|Title||Dentists' perceptions of occupational hazards and preventive measures in East Jerusalem|
|Publication Type||Journal Article|
|Year of Publication||2006|
|Authors||Al-Khatib, A, Ishtayeh, M, Barghouty, H, Akkawi, B|
|Journal||East Mediterr Health J|
|ISBN Number||1020-3397 (Print)<br/>1020-3397 (Linking)|
|Keywords||*Attitude of Health Personnel, *Occupational Exposure/adverse effects/prevention & control, Accidents, Occupational/prevention & control/psychology, Adaptation, Psychological, Burnout, Professional/etiology/*prevention & control/psychology, Dentists/organization & administration/*psychology, Health Knowledge, Attitudes, Practice, Health Services Needs and Demand, Hepatitis B/prevention & control/transmission, HIV Infections/prevention & control/transmission, Human Engineering, Humans, Infection Control/methods, Infectious Disease Transmission,, Interprofessional Relations, Israel, Musculoskeletal Diseases/etiology/prevention & control, Occupational Diseases/etiology/*prevention & control, Occupational Health, Patient-to-Professional/methods/prevention & control, Questionnaires, Risk Factors, Self Care/methods/psychology, Taxes, Urban Population|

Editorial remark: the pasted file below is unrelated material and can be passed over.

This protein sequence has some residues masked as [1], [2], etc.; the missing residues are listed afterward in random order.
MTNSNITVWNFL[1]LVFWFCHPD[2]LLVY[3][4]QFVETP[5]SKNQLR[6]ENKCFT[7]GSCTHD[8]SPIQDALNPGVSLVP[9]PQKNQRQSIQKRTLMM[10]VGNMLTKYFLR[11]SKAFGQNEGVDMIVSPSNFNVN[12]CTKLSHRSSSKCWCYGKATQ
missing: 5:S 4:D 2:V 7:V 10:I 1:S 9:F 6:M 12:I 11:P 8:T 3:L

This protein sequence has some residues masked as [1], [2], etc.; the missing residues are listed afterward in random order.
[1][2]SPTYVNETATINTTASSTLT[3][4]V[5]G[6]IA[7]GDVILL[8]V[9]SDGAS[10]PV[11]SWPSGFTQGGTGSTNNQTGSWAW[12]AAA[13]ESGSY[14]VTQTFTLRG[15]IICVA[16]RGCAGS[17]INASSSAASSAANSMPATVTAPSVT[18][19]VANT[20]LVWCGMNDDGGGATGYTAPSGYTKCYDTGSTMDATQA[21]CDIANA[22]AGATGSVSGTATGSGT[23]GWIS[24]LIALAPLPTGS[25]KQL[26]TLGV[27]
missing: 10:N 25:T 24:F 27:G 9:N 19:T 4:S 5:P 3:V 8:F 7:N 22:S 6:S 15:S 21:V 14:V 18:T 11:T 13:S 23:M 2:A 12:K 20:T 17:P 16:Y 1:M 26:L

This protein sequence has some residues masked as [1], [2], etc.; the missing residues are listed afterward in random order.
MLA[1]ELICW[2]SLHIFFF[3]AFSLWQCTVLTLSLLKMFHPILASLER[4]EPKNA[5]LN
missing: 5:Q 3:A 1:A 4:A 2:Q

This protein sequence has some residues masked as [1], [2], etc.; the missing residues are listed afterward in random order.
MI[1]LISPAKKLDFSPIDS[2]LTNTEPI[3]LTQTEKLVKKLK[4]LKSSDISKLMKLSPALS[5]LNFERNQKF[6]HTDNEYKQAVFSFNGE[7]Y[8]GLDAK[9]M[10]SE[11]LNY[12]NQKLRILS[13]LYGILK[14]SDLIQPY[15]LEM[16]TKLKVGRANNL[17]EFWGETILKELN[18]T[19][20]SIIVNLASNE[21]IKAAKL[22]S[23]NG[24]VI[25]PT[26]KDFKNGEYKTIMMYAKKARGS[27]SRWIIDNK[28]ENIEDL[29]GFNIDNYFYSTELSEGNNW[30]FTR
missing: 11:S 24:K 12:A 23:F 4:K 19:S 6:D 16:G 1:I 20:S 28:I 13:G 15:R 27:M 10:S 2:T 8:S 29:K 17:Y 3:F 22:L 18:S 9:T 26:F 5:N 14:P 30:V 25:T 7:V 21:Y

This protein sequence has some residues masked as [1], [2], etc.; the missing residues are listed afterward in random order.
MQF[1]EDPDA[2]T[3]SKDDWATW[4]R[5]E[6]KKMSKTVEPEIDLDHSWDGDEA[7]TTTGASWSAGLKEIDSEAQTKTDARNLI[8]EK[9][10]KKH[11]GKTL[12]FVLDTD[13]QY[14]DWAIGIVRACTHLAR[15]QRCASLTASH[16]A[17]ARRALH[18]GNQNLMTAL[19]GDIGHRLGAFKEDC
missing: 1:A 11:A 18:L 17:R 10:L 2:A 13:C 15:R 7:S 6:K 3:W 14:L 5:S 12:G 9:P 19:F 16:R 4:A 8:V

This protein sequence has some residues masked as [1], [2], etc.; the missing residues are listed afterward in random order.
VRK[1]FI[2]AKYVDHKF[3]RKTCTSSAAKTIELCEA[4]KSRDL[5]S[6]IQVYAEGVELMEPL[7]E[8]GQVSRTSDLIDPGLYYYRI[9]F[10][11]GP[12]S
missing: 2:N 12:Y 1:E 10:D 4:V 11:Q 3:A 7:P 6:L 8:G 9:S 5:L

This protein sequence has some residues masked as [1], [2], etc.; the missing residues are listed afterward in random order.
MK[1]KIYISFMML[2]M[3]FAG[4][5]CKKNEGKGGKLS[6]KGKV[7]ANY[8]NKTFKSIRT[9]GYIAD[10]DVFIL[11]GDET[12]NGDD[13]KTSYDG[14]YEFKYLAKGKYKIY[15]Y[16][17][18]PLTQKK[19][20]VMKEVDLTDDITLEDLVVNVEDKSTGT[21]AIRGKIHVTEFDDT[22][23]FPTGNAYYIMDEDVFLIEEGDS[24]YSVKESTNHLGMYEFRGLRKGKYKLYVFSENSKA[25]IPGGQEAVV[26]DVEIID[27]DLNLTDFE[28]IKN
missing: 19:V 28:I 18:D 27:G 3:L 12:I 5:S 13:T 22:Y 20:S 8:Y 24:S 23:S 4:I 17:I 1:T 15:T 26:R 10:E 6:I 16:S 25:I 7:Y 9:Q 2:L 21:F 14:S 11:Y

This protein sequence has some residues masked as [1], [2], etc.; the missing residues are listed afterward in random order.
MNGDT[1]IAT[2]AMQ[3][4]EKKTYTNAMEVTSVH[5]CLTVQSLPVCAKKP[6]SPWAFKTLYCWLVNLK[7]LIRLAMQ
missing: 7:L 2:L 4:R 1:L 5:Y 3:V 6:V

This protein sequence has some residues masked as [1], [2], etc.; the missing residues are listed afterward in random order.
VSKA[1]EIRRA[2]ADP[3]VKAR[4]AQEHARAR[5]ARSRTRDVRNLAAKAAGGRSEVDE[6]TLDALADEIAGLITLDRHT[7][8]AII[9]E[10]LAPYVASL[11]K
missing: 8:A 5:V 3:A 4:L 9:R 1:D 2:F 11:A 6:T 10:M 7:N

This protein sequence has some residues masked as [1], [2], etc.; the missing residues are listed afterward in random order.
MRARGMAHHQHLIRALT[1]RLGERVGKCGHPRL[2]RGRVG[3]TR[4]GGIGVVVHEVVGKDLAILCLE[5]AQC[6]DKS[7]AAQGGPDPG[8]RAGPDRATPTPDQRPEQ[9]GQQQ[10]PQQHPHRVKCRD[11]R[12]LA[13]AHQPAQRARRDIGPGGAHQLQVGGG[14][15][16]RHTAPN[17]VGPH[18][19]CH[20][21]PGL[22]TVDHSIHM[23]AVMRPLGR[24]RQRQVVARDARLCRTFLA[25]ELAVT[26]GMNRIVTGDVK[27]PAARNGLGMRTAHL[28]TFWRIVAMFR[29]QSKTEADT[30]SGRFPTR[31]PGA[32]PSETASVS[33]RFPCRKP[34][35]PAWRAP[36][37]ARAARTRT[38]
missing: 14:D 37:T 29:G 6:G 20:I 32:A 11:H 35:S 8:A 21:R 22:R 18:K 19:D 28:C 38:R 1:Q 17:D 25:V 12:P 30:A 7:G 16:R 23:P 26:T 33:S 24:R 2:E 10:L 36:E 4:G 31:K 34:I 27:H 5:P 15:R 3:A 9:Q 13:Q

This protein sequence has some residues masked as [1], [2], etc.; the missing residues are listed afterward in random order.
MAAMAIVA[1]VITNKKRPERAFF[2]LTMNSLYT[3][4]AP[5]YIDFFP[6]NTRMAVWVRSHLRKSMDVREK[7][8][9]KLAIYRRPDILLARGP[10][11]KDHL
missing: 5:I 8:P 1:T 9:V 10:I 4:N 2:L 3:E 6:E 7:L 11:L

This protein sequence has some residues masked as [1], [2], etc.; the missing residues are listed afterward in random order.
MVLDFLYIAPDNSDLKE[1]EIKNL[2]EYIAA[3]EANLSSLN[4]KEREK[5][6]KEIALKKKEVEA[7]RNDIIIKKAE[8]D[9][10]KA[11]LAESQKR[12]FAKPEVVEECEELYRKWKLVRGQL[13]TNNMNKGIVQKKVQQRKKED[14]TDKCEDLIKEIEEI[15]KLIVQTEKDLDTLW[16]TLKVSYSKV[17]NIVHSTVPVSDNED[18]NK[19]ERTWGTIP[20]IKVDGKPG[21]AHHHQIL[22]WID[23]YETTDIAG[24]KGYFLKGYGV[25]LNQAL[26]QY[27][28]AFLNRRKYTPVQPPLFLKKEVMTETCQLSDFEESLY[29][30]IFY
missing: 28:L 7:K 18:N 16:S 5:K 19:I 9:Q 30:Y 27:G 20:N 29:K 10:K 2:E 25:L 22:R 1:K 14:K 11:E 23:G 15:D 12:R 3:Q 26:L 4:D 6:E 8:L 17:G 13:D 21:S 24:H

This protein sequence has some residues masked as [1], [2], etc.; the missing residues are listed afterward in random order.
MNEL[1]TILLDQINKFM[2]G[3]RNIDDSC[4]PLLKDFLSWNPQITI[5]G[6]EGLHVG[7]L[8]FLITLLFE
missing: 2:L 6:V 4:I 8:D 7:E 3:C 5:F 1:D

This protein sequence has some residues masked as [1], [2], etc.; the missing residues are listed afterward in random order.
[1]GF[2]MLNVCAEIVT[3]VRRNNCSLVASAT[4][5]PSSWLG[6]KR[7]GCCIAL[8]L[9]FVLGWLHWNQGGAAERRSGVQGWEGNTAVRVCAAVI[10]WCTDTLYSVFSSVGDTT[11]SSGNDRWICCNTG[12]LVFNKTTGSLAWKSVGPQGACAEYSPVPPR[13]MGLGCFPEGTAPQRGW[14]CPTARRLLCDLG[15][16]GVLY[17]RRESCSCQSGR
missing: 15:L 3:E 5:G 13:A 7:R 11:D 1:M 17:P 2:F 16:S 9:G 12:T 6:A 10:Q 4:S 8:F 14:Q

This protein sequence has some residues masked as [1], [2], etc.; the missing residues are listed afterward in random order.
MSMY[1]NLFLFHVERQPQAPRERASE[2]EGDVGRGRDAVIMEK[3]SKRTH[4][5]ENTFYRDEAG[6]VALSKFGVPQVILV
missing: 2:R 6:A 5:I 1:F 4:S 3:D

Dentists, like other health professionals, are exposed to various occupational health problems, with specific ones of their own. A randomly distributed sample of 40 (42.2%) dentists working in East Jerusalem was interviewed. A questionnaire was used to detect their perception of occupational hazards. Most respondents were aware of biological hazards: 38% specifically mentioned hepatitis B virus and 13% human immunodeficiency virus. Perceived sources of stress included factors that coincided with international data, such as relationships with patients, physical strain and economic pressure, but also some specific to the Palestinian culture such as relationships with other dentists and Israeli occupation tax policy when dealing with the Arab dentists in East Jerusalem. Chemical dependency was not mentioned as a potential hazard.